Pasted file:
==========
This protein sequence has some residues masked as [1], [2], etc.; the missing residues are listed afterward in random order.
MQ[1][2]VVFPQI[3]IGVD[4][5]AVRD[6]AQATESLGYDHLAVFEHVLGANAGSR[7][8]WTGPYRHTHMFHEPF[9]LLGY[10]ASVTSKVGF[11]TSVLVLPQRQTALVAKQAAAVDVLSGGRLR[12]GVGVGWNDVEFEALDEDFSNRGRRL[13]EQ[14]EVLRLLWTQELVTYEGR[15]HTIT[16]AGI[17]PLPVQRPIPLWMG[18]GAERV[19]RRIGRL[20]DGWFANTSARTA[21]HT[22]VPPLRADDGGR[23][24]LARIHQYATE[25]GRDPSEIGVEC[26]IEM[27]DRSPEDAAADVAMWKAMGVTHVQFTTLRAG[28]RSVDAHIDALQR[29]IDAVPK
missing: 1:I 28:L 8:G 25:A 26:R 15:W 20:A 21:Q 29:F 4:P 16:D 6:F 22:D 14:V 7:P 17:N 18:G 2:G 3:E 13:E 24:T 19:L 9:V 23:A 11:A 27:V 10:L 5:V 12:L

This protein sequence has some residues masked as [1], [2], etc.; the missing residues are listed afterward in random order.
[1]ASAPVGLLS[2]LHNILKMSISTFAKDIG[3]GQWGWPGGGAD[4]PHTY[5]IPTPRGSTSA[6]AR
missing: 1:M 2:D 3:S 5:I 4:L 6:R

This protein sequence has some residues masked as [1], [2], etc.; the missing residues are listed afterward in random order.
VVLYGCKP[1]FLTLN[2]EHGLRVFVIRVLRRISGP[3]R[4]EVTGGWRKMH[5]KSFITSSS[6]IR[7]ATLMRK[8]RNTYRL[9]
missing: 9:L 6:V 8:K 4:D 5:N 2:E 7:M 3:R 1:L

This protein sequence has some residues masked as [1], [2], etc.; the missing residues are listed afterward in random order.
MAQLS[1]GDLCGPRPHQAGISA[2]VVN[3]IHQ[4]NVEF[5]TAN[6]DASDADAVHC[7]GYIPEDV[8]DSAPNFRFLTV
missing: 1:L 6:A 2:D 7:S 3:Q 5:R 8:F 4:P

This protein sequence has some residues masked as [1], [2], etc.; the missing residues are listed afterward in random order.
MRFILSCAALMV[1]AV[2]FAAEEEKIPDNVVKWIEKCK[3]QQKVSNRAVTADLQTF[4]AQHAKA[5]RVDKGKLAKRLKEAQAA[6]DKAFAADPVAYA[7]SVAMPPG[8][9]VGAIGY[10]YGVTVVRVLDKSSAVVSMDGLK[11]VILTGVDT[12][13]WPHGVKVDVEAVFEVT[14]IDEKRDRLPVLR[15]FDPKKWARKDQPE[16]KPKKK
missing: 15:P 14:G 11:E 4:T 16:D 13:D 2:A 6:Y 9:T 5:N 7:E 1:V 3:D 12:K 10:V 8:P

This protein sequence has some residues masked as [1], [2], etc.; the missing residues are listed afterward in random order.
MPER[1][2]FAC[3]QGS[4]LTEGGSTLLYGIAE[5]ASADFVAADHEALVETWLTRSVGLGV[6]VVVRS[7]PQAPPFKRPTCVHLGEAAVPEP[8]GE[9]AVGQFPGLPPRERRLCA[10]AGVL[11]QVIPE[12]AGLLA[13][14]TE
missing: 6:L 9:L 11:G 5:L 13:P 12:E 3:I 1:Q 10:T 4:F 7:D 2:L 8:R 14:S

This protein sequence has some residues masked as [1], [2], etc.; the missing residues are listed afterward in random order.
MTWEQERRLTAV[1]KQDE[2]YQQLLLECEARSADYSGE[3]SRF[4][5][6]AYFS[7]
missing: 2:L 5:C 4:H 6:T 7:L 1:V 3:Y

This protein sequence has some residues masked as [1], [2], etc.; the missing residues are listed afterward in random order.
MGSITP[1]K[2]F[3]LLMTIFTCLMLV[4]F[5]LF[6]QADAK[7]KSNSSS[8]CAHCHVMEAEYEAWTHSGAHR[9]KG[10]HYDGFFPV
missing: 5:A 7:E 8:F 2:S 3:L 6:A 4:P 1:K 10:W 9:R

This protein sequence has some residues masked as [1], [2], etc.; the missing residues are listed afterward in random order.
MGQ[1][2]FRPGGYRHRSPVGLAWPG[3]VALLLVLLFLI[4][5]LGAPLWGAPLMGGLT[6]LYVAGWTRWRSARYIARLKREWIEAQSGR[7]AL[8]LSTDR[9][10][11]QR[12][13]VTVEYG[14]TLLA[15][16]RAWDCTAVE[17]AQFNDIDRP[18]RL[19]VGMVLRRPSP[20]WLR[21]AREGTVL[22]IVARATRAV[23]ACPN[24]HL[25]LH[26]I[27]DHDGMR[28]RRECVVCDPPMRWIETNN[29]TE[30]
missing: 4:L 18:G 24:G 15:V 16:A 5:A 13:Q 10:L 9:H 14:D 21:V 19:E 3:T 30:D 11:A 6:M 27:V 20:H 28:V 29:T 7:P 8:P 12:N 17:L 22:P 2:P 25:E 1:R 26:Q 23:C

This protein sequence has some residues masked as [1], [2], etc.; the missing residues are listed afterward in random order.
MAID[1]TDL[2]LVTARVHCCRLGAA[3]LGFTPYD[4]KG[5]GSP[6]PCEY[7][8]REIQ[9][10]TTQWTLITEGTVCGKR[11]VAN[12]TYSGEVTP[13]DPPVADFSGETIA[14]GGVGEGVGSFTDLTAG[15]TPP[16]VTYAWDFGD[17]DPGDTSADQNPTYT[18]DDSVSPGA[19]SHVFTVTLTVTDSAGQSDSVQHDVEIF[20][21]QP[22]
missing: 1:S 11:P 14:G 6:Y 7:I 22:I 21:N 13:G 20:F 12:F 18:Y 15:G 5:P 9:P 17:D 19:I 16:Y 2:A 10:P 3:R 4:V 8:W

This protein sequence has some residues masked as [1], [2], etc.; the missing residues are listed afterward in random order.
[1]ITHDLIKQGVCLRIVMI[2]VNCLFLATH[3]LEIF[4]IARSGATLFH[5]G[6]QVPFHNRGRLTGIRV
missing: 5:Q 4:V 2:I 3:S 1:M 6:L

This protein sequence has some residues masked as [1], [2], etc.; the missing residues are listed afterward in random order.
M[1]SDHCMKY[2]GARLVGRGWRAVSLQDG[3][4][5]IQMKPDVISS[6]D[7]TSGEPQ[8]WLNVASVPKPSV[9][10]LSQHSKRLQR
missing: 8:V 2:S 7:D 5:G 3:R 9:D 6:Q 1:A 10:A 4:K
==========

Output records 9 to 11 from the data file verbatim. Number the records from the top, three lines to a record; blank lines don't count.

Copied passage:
This protein sequence has some residues masked as [1], [2], etc.; the missing residues are listed afterward in random order.
MGQ[1][2]FRPGGYRHRSPVGLAWPG[3]VALLLVLLFLI[4][5]LGAPLWGAPLMGGLT[6]LYVAGWTRWRSARYIARLKREWIEAQSGR[7]AL[8]LSTDR[9][10][11]QR[12][13]VTVEYG[14]TLLA[15][16]RAWDCTAVE[17]AQFNDIDRP[18]RL[19]VGMVLRRPSP[20]WLR[21]AREGTVL[22]IVARATRAV[23]ACPN[24]HL[25]LH[26]I[27]DHDGMR[28]RRECVVCDPPMRWIETNN[29]TE[30]
missing: 4:L 18:G 24:G 15:V 16:A 5:A 13:Q 10:L 9:H 14:D 21:V 19:E 3:T 30:D 11:A 6:M 27:V 20:H 28:V 29:T 7:P 8:P 12:N 17:L 22:P 2:P 25:E 1:R 26:Q 23:C

This protein sequence has some residues masked as [1], [2], etc.; the missing residues are listed afterward in random order.
MAID[1]TDL[2]LVTARVHCCRLGAA[3]LGFTPYD[4]KG[5]GSP[6]PCEY[7][8]REIQ[9][10]TTQWTLITEGTVCGKR[11]VAN[12]TYSGEVTP[13]DPPVADFSGETIA[14]GGVGEGVGSFTDLTAG[15]TPP[16]VTYAWDFGD[17]DPGDTSADQNPTYT[18]DDSVSPGA[19]SHVFTVTLTVTDSAGQSDSVQHDVEIF[20][21]QP[22]
missing: 1:S 11:P 14:G 6:Y 7:I 22:I 21:N 13:G 20:F 12:F 18:Y 15:G 5:P 9:P 17:D 19:I 16:Y 2:A 10:P 3:R 4:V 8:W

This protein sequence has some residues masked as [1], [2], etc.; the missing residues are listed afterward in random order.
[1]ITHDLIKQGVCLRIVMI[2]VNCLFLATH[3]LEIF[4]IARSGATLFH[5]G[6]QVPFHNRGRLTGIRV
missing: 5:Q 4:V 2:I 3:S 1:M 6:L